Sunday, May 27, 2007

RE: Could Ron Paul Win in New Hampshire?

----------------- Bulletin Message -----------------
From: Precarious333
Date: May 26, 2007 3:55 PM

Could Ron Paul Win in New Hampshire?

Friday, May 25, 2007 -

Could Presidential candidate and Congressman Ron Paul (R-Tex) win the Republican national primary in New Hampshire? If he did so, the momentum would be significant – and the press coverage massive - as New Hampshire may be the first state to hold a formal election, even beating out the Iowa caucus.

“Ron Paul could win in New Hampshire,” says a source close to the campaign. “It would be an explosive political act – one that would devastate the common wisdom. The mainstream media hasn’t realized it yet, but folks in New Hampshire take him seriously.”

Ron Paul could use a win in New Hampshire to provide momentum in other states – especially if New Hampshire positions itself as the nation’s first primary again. The state actually has considerable flexibility in terms of setting a primary. The system allows state officials to wait right up to the last minute before they commit to a date. It’s possible that the primary could be held in the second week of January, or even earlier, in December 07. This may explain why the Ron Paul campaign is not putting a lot of emphasis on Iowa but has just hired a campaign manager in New Hampshire with considerable professional experience.

While the Ron Paul campaign isn’t commenting on any moves, New Hampsher-ites likely sat up and took notice recently when James "The Primary Source" Pindell reported that "Former New Hampshire state Representative Barbara Hagan of Manchester endorsed Texas Congressman Ron Paul's presidential campaign and will organize outreach to the state's pro-life community."

Hagan is a powerful figure in New Hampshire politics, and her backing means that Ron Paul has made substantial inroads into the conservative wing of the GOP in New Hampshire. However, even the conservative wing of the GOP in New Hampshire is more liberal than most in the classical sense. In fact, both GOP-ers and the state’s huge independent group of votes tend, opinion-wise toward small government, low taxes and free-market solutions.

That’s why Ron Paul’s message has appeal – and why he could gain momentum. In fact, the maverick conservative-populist Patrick Buchanan won the state’s Republican nomination in 1996, defeating Senator Bob Dole by about 3,000 votes. Wikipedia describes it this way:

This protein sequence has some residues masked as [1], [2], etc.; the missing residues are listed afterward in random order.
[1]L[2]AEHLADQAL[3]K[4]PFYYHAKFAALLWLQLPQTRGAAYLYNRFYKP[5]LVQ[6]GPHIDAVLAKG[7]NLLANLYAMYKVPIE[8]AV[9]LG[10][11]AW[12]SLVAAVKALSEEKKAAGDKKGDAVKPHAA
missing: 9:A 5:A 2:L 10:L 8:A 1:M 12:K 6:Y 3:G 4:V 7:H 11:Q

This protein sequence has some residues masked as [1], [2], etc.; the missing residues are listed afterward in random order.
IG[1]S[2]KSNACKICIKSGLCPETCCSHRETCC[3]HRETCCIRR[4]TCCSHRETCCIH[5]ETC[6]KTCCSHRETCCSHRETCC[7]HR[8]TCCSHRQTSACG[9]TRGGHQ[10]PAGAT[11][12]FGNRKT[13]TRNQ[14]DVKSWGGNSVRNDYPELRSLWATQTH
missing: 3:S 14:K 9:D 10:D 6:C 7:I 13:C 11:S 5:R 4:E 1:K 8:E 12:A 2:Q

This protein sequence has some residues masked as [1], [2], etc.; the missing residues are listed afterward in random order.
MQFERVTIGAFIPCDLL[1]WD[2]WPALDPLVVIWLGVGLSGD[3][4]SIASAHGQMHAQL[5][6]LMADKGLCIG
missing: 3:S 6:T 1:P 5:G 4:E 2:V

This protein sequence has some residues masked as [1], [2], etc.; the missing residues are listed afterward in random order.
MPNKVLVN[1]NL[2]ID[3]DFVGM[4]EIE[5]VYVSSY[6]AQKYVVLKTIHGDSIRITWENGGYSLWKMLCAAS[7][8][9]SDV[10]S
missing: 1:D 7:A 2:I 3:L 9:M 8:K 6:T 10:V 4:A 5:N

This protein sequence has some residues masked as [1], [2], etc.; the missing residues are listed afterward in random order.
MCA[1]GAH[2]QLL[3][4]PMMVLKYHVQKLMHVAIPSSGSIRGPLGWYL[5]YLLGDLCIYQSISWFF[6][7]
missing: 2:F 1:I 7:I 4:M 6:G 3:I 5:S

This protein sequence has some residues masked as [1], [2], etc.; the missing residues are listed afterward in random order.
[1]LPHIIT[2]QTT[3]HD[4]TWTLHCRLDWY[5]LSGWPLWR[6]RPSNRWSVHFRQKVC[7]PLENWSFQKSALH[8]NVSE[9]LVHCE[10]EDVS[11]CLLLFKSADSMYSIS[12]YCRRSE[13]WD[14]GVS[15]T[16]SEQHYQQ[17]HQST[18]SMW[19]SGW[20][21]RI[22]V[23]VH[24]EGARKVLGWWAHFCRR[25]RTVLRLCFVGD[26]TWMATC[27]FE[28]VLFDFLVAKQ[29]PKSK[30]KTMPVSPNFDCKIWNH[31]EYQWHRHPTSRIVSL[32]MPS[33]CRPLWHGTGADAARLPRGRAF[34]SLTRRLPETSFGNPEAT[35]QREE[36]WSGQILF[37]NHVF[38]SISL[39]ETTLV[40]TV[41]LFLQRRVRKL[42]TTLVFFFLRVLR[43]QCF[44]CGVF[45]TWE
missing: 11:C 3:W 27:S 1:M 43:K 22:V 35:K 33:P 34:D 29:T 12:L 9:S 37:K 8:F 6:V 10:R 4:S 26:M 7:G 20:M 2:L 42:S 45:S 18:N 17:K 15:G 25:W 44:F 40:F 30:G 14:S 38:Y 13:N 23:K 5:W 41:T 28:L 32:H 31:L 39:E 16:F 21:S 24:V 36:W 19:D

At a rally in Nashua, he said, "We shocked them in Alaska. Stunned them in Louisiana. Stunned them in Iowa. They are in a terminal panic. They hear the shouts of the peasants from over the hill. All the knights and barons will be riding into the castle pulling up the drawbridge in a minute. All the peasants are coming with pitchforks. We're going to take this over the top." While campaigning, Buchanan energized his supporters with the slogan "The peasants are coming with pitchforks", occasionally appearing with a prop pitchfork, thus earning him the nickname "Pitchfork Pat."

Ultimately, as the above excerpt shows, Buchanan chose to run in the American “populist” tradition. Ron Paul, a true political throwback, is doing no such thing. He is, instead, grounded in the timeless tenets of Thomas Jefferson’s agrarian republicanism. He is a constitutional scholar, an admirable polemicist and principled politician. His fundamental beliefs are actually those upon which the country was founded - and from which he believes it has grievously and dangerously strayed.

People who actually get to hear his message about small government, lower taxes and free markets often appreciate the fundamental moral conviction of his message. It is quickly clear that Dr. Paul is no normal politician. He is known, for instance, as “Dr. No” in Congress because he will not vote for any measure that he believes is unconstitutional.

As heir to Thomas Jefferson’s thought, Ron Paul is far more dangerous to the political elite than Buchanan ever was. Buchanan could not take his message from the fringe to the mainstream. He marginalized himself consciously or unconsciously.

Ron Paul is no marginal figure. Should he get beyond New Hampshire – and likely long before that - his message may command considerable resonance in the public arena. It already does on the Internet, and for good reason.

Staff Reports - Free-Market News Network

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